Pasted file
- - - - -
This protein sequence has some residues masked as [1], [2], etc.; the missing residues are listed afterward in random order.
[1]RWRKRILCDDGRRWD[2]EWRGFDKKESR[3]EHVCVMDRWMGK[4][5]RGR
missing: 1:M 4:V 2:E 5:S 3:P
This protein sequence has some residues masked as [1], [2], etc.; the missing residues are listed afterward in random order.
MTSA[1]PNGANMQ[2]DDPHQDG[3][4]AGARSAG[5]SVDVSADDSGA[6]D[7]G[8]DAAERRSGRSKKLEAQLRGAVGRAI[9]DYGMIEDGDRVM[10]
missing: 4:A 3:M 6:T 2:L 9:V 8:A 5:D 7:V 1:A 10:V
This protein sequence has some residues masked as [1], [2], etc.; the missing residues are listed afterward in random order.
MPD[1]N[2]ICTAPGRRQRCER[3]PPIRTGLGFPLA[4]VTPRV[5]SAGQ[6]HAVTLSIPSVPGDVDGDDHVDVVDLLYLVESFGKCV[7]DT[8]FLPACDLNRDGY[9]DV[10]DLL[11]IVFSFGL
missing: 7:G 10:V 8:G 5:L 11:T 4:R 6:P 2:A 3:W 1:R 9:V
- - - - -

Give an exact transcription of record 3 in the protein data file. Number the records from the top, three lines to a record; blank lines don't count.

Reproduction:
This protein sequence has some residues masked as [1], [2], etc.; the missing residues are listed afterward in random order.
MPD[1]N[2]ICTAPGRRQRCER[3]PPIRTGLGFPLA[4]VTPRV[5]SAGQ[6]HAVTLSIPSVPGDVDGDDHVDVVDLLYLVESFGKCV[7]DT[8]FLPACDLNRDGY[9]DV[10]DLL[11]IVFSFGL
missing: 7:G 10:V 8:G 5:L 11:T 4:R 6:P 2:A 3:W 1:R 9:V